Spotlight on Young Researchers: Zhe Liu

 

Zhe Liu’s passion for research grew from a desire to find out how things work and why. Considering himself as a ‘Luxembourg-made Chinese researcher’, Zhe came to Luxembourg in 2011 for his AFR PhD, a project for which he later won an FNR Award for ‘Outstanding PhD Thesis’ in 2016. After his PhD, Zhe moved to Canada but, missing Luxembourg, he returned to the Grand Duchy and is now continuing his research into the security of Wireless Sensor Networks at the SnT at the University of Luxembourg, as a research associate. We spoke to Zhe about his research, goals and Luxembourg’s potential as a research destination.

Your research deals with the security of Wireless Sensor Networks (WSNs), why is this important, and what does your research entail?

“WSNs are nowadays used in a wide variety of applications, even though few people recognize them. For example, sensors play a crucial role in autonomous vehicles (i.e. self-driving cars) as they enable them to recognize traffic conditions or road signs.

“Wireless sensors are also important in health care, e.g. to monitor the vital body functions of a patient. In both application domains, security is of paramount importance since an attacker with the ability to manipulate sensor readings or to suppress their transmission can cause serious harm, which could in the worst case even be life-threatening.

“I design and implement cryptographic algorithms (including both pre-quantum and post-quantum variants) to protect the data collected by small sensor nodes and the transmission of data to a central computer for evaluation and decision making.”

What inspired you to pursue the path of research?

“I was always interested in the world around me and wanted to figure out how things work and why. For me, it started as a child, since I always found it very exciting to know new things and learn as much as I could about everything I saw around. Research is like ‘You can ask a simple question, think of a way to answer it, and then try to figure it out if you are right or wrong.’

“When I was an M.Sc. student, I had the opportunity to work with some world-renowned professors and tried to find new solutions for some open problems. What I like about being a researcher is that you are given the freedom to explore new things and have the chance to constantly feel young. I get to learn as much as I can and try to find better solutions to make the Internet more secure, which in the end I hope will contribute to give people a better standard of living.”

What are your goals, as a researcher?

“The main goal I would like to achieve is that my research generates impact in the real world. The importance of focusing on real-world problems and coming up with practical solutions is something I learned in the past few years during my PhD studies and thereafter as an independent researcher.

“I am also lucky to have the opportunity to work with some world-class researchers, most notably my PhD supervisors Prof Jean-Sébastien Coron and Johann Großschädl at the Laboratory of Algorithmics, Cryptology and Security (LACS) of University of Luxembourg, my post-doc supervisors Prof Michele Mosca and Prof David Jao at the Insitute for Quantum Computing (IQC) of the University of Waterloo, as well as Prof Peter Ryan from SnT.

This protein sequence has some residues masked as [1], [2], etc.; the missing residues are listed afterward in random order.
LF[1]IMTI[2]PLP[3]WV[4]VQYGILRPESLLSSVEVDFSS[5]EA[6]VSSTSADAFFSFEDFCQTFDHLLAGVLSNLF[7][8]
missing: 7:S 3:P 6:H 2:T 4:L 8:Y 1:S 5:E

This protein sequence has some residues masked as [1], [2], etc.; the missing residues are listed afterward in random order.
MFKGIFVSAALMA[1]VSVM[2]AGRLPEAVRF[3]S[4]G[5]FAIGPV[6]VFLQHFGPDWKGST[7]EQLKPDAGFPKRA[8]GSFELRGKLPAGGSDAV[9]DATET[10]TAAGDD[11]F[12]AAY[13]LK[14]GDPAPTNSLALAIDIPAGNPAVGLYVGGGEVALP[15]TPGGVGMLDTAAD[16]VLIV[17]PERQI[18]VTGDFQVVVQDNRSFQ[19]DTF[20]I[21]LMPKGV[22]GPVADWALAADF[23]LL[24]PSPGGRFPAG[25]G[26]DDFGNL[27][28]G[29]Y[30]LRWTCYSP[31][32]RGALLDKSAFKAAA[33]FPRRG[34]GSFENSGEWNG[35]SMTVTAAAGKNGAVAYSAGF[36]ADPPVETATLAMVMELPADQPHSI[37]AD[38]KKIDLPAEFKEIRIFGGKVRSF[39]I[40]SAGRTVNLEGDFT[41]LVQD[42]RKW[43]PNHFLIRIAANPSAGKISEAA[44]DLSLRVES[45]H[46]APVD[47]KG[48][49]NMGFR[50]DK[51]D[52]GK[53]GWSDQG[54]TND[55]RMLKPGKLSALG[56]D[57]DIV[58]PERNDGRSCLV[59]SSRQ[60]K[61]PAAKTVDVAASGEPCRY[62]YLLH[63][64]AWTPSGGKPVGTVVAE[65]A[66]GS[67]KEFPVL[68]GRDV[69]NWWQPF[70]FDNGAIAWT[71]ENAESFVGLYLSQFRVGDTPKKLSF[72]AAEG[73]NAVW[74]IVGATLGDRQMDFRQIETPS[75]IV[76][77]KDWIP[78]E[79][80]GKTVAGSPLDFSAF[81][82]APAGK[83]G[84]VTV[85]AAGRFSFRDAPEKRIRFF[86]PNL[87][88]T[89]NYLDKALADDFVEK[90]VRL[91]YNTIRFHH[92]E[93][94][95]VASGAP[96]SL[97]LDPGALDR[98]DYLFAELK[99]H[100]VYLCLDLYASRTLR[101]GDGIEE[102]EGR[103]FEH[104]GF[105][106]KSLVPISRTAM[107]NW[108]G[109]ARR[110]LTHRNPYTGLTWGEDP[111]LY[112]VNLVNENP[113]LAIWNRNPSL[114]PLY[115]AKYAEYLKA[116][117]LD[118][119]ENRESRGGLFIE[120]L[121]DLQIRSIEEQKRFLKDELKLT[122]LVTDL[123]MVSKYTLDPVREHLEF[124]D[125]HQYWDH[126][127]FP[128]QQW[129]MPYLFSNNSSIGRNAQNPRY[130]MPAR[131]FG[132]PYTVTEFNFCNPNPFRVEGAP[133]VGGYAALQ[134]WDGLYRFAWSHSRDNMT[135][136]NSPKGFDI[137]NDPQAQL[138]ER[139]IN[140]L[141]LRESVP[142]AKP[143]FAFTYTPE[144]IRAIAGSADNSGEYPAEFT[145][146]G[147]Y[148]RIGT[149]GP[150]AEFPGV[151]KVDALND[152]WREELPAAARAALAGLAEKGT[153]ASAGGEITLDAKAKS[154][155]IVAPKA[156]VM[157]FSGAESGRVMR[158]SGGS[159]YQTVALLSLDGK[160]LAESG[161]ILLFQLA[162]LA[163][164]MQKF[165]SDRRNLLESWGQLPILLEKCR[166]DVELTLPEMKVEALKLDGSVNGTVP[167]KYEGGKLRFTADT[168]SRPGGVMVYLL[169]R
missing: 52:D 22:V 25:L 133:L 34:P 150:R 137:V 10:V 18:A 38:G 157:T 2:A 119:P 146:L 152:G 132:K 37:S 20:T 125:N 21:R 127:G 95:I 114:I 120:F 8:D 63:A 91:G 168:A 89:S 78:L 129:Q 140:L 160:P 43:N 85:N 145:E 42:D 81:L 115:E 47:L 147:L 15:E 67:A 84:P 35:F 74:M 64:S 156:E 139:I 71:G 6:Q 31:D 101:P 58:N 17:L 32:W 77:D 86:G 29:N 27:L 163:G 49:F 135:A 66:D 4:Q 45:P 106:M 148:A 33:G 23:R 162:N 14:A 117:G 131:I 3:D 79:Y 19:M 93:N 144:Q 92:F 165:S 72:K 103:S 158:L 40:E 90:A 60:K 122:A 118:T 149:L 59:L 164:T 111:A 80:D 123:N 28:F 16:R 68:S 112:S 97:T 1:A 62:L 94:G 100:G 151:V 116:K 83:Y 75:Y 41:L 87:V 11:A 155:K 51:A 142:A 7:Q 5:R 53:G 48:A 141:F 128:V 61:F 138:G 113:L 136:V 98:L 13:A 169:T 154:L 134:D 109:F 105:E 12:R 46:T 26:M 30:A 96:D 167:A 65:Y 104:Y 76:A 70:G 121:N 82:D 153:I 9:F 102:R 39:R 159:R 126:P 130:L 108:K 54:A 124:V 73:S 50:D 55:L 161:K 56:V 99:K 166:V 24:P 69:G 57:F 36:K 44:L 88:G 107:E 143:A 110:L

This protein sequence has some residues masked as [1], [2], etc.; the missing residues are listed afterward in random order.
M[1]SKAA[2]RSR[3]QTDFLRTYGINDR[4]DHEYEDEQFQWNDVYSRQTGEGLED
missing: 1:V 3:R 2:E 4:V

“I was impressed by their research skills and they have shown me great examples on how to pick interesting research topics and how to conduct high-quality research.”

You are originally from China, what made you decide to come to Luxembourg?

“I consider myself a Luxembourg-made Chinese researcher! My connection with University of Luxembourg started in 2009 when I was one of three students to take part in an exchange program between Shandong University and the University of Luxembourg. Later, in 2011, I received an AFR PhD grant, which made it possible to return to the University of Luxembourg for four more years. After finishing my PhD, I worked in Canada for 1.5 years, but I personally missed the great time I had in Luxembourg, especially the fantastic research environment, the international flair of the country, and the diverse cultures around.”

What have been some of the highlights during your time in Luxembourg?

“I am the first student from China who received the FNR Outstanding PhD Thesis Award, which is a great honour for me. In April 2017, I returned to Luxembourg to join SnT as a research associate after my research stay in Canada. One of my first activities in SnT was to write a funding proposal for an FNR CORE Junior project.

“In summary, my research career and progress has to a large extent been enabled by the University of Luxembourg and supported by the FNR. I hope that one day I will be in a position to further strengthen the ties between Luxembourg and China by initiating research collaborations and enabling Luxembourgish students to spend research stays in China.”

You spent some time in Canada after finishing your PhD in Luxembourg, but you have now come back to Luxembourg. What do you think about Luxembourg’s potential as a research destination?

“In the past decade, the government of Luxembourg has increased the annual budgets for research activities significantly to invest in cutting-edge research. Luxembourg has undergone a rapid development is now establishing itself as a major research center in Europe. One of the landmark events in computer science was the foundation of SnT, which provides an excellent environment to conduct internationally competitive research in information security and cryptography.”